Emergency contraceptives are not as effective as routine contraception since their failure rate, while low based on a single use, would accumulate over time with repeated use [see INDICATIONS AND USAGE (1)].

In the clinical study, bleeding disturbances were the most common adverse event reported after taking the levonorgestrel-containing regimens. More than half of the women had menses within two days of the expected time; however, 31% of women experienced change in their bleeding pattern during the study period; 4.5% of women had menses more than 7 days after the expected time.

For Healthcare Professionals

Applies to levonorgestrel: intrauterine device, oral tablet, subcutaneous implant

General

The most commonly reported adverse effects are alterations of menstrual bleeding patterns, nausea, abdominal/pelvic pain, headache/migraine, dizziness, fatigue, amenorrhea, ovarian cysts, genital discharge, acne/seborrhea, breast tenderness, and vulvovaginitis.[Ref]

Genitourinary

Very common (10% or more): Irregular menstrual bleeding (67%), infrequent menstrual bleeding (up to 57%), ovarian cyst (31.2%), menstrual changes (up to 31.9%), decreased uterine bleeding (23.4%), prolonged menstrual bleeding (22%), vulvovaginitis (20.2%), amenorrhea (18.4%), genital discharge (up to 14.9%), heavier menstrual bleeding (13.8%),vaginal infections (13.6%), vulvovaginal infections (13.3%), lighter menstrual bleeding (12.5%), increased scheduled uterine bleeding (11.9%), breast tenderness (10.7%)
Common (1% to 10%): Dysmenorrhea, breast pain/discomfort, upper genital tract infection, genital tract bleeding, pelvic inflammatory disease, endometritis, dyspareunia, pelvic discomfort/pain, delay of menses more than 7 days, vaginal discharge, bleeding not related to menses
Uncommon (0.1% to 1%): Uterine spasm, cervicitis/Papanicolaou smear normal class II, change in vaginal secretion
Rare (less than 0.1%): Uterine perforation
Frequency not reported: Breast enlargement, vaginal candidiasis, changes in cervical erosion, changes in cervical secretion, ectopic pregnancy
Postmarketing reports: Oligomenorrhea, irregular menstruation[Ref]

Gastrointestinal

Very common (10% or more): Nausea (up to 23.1%), abdominal/pelvic pain (up to 22.6%)
Common (1% to 10%): Diarrhea, vomiting
Uncommon (0.1% to 1%): Abdominal distension
Frequency not reported: Bloating, abdominal cramps[Ref]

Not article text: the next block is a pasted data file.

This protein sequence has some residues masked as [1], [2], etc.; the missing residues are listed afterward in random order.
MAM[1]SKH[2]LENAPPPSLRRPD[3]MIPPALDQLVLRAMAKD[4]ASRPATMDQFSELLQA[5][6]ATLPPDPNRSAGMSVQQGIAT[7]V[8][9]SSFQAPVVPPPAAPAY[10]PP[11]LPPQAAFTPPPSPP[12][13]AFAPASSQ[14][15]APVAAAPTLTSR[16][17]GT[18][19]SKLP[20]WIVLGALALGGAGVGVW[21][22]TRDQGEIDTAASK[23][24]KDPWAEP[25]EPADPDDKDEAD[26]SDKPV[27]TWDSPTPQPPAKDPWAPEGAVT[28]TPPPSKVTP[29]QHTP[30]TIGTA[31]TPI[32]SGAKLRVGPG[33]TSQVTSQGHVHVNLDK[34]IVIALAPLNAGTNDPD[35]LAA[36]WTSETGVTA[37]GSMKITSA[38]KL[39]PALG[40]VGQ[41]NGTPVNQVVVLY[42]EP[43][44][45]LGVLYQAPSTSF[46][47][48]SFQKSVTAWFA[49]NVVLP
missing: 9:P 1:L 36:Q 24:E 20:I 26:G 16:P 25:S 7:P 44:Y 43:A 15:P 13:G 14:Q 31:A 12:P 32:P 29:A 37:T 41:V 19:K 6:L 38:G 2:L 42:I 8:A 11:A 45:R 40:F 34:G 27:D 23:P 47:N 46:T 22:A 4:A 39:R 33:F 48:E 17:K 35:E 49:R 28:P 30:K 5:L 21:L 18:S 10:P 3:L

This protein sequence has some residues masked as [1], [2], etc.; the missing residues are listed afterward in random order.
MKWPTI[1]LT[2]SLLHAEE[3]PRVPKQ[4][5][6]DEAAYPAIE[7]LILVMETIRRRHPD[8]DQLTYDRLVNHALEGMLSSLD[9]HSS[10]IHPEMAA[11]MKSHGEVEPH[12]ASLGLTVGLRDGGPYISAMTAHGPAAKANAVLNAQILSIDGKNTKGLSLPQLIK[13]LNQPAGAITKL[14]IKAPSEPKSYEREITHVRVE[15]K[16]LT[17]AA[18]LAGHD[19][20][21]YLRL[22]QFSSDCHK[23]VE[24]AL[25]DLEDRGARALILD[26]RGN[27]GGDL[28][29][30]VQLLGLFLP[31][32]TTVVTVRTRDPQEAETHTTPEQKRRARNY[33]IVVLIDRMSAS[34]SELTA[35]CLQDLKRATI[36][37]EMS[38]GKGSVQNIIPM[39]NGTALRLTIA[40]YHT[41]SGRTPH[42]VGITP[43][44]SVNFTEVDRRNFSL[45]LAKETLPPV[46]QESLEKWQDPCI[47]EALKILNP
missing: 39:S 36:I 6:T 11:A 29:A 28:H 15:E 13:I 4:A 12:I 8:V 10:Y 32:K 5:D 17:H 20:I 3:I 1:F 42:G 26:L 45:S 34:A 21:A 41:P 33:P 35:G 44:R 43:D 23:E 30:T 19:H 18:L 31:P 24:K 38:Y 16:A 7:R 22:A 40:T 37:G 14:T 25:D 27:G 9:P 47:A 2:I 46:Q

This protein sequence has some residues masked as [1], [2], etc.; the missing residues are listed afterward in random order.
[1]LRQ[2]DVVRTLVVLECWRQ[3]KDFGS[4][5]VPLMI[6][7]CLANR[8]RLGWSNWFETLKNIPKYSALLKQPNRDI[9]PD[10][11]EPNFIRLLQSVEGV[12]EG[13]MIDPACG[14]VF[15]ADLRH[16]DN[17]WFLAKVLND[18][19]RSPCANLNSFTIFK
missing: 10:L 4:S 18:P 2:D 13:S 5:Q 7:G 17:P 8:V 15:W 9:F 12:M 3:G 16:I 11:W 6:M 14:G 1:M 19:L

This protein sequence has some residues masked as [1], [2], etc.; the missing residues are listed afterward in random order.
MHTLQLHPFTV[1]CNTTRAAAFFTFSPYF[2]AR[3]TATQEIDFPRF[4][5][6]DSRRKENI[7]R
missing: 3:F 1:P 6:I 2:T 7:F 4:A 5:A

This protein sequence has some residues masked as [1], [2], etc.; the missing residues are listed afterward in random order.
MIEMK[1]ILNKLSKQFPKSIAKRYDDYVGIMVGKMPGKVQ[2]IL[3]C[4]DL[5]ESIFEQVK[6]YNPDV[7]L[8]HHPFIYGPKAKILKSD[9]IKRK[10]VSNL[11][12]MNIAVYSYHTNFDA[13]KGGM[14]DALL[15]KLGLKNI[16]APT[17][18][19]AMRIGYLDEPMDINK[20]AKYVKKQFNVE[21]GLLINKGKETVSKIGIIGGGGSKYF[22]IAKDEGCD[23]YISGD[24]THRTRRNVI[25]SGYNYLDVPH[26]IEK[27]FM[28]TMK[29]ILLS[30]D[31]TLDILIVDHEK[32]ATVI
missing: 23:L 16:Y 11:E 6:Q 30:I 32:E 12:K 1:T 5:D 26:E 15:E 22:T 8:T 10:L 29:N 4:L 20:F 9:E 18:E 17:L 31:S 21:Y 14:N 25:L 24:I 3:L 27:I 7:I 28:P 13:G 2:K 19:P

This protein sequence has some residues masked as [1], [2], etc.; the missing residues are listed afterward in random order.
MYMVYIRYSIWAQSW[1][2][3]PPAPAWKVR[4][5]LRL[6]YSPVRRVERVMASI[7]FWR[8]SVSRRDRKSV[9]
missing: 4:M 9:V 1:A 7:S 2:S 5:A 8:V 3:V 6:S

Other

Very common (10% or more): Fatigue (16.9%)
Common (1% to 10%): Partial/complete IUS expulsion, weight increased
Uncommon (0.1% to 1%): Edema, change in body weight
Very rare (less than 0.01%): Face edema
Frequency not reported: Decreased weight, sepsis, group A streptococcal sepsis
Postmarketing reports: IUS breakage, procedural bleeding[Ref]

Nervous system

Very common (10% or more): Headache (up to 16.8%), dizziness (11.2%)
Common (1% to 10%): Migraine
Postmarketing reports: Stroke, syncope, IUS insertion related vasovagal reaction or seizure[Ref]

Psychiatric

Common (1% to 10%): Depression/depressed mood, mood changes, mood swings, decreased libido, nervousness
Frequency not reported: Changes in libido[Ref]

Dermatologic

Very common (10% or more): Acne/seborrhea (15%)
Common (1% to 10%): Alopecia, hirsutism
Uncommon (0.1% to 1%): Pruritus, eczema, pigmentation changes/hyperpigmentation
Rare (less than 0.1%): Rash, urticaria
Frequency not reported: Chloasma, melasma
Postmarketing reports: Angioedema[Ref]

Cardiovascular

Postmarketing reports: Increased blood pressure, arterial/venous thrombotic events, pulmonary emboli, deep vein thrombosis, stroke[Ref]

Musculoskeletal

Common (1% to 10%): Back pain[Ref]

Oncologic

Frequency not reported: Benign/malignant liver tumors
Postmarketing reports: Breast cancer[Ref]

Ocular

Frequency not reported: Contact lens intolerance[Ref]

Metabolic

Frequency not reported: Diabetes mellitus[Ref]

Hypersensitivity

Frequency not reported: Allergic reaction
Postmarketing reports: Hypersensitivity reactions[Ref]

Some side effects of Next Choice may not be reported. Always consult your doctor or healthcare specialist for medical advice. You may also report side effects to the FDA.